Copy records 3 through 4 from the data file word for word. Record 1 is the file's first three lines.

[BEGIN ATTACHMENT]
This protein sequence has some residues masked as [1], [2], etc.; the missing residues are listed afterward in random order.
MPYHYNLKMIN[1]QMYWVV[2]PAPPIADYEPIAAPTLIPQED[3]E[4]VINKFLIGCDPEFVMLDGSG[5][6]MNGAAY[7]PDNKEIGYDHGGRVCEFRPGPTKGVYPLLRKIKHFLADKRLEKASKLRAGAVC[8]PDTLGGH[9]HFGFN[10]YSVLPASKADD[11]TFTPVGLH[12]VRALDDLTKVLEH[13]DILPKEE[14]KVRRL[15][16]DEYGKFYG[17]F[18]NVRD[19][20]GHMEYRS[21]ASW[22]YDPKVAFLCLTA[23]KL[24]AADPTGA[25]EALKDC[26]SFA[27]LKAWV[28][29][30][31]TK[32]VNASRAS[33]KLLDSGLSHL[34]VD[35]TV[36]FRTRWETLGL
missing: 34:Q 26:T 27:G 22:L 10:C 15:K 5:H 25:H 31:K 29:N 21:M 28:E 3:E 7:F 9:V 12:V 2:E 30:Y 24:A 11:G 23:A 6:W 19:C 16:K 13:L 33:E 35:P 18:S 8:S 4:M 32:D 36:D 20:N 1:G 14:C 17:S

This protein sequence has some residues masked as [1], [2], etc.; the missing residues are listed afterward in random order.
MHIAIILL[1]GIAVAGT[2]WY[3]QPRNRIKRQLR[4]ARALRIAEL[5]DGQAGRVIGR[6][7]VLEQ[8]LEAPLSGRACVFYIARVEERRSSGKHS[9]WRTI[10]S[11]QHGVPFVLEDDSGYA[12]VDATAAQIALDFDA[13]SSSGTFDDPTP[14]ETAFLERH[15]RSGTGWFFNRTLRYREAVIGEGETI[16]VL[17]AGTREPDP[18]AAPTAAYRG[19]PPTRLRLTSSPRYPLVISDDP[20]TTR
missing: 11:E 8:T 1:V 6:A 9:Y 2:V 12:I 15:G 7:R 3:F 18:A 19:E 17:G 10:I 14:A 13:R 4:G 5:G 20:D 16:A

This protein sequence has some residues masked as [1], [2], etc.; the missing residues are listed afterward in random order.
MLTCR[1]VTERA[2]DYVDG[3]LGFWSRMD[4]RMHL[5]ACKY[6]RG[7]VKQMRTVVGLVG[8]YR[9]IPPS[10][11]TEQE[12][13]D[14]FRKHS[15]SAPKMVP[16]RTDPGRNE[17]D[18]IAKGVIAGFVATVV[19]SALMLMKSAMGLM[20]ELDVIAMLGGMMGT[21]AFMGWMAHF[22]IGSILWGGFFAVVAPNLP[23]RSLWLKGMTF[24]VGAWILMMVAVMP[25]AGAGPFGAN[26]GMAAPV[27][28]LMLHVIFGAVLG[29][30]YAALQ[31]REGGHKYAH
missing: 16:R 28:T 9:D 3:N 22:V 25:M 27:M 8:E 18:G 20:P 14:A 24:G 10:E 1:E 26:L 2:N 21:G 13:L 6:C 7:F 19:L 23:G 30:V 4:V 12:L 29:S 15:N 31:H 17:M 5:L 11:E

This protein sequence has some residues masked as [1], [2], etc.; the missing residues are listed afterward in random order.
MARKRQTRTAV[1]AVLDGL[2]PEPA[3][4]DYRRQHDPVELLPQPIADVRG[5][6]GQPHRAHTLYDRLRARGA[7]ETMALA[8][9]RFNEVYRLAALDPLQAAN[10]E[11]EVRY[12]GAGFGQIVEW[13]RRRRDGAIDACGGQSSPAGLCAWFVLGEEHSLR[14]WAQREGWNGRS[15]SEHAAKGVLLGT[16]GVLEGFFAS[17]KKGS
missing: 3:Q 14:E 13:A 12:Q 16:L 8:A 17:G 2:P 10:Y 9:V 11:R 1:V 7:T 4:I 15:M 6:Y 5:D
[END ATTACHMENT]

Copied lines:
This protein sequence has some residues masked as [1], [2], etc.; the missing residues are listed afterward in random order.
MLTCR[1]VTERA[2]DYVDG[3]LGFWSRMD[4]RMHL[5]ACKY[6]RG[7]VKQMRTVVGLVG[8]YR[9]IPPS[10][11]TEQE[12][13]D[14]FRKHS[15]SAPKMVP[16]RTDPGRNE[17]D[18]IAKGVIAGFVATVV[19]SALMLMKSAMGLM[20]ELDVIAMLGGMMGT[21]AFMGWMAHF[22]IGSILWGGFFAVVAPNLP[23]RSLWLKGMTF[24]VGAWILMMVAVMP[25]AGAGPFGAN[26]GMAAPV[27][28]LMLHVIFGAVLG[29][30]YAALQ[31]REGGHKYAH
missing: 16:R 28:T 9:D 3:N 22:V 25:M 27:M 8:E 18:G 20:P 14:A 24:G 10:E 1:E 26:L 2:N 21:G 13:L 6:C 7:F 19:L 23:G 30:V 4:V 12:L 29:S 15:N 31:H 17:M 5:L 11:E

This protein sequence has some residues masked as [1], [2], etc.; the missing residues are listed afterward in random order.
MARKRQTRTAV[1]AVLDGL[2]PEPA[3][4]DYRRQHDPVELLPQPIADVRG[5][6]GQPHRAHTLYDRLRARGA[7]ETMALA[8][9]RFNEVYRLAALDPLQAAN[10]E[11]EVRY[12]GAGFGQIVEW[13]RRRRDGAIDACGGQSSPAGLCAWFVLGEEHSLR[14]WAQREGWNGRS[15]SEHAAKGVLLGT[16]GVLEGFFAS[17]KKGS
missing: 3:Q 14:E 13:A 12:Q 16:L 8:A 17:G 2:P 10:Y 9:V 11:R 1:V 7:T 4:I 15:M 6:Y 5:D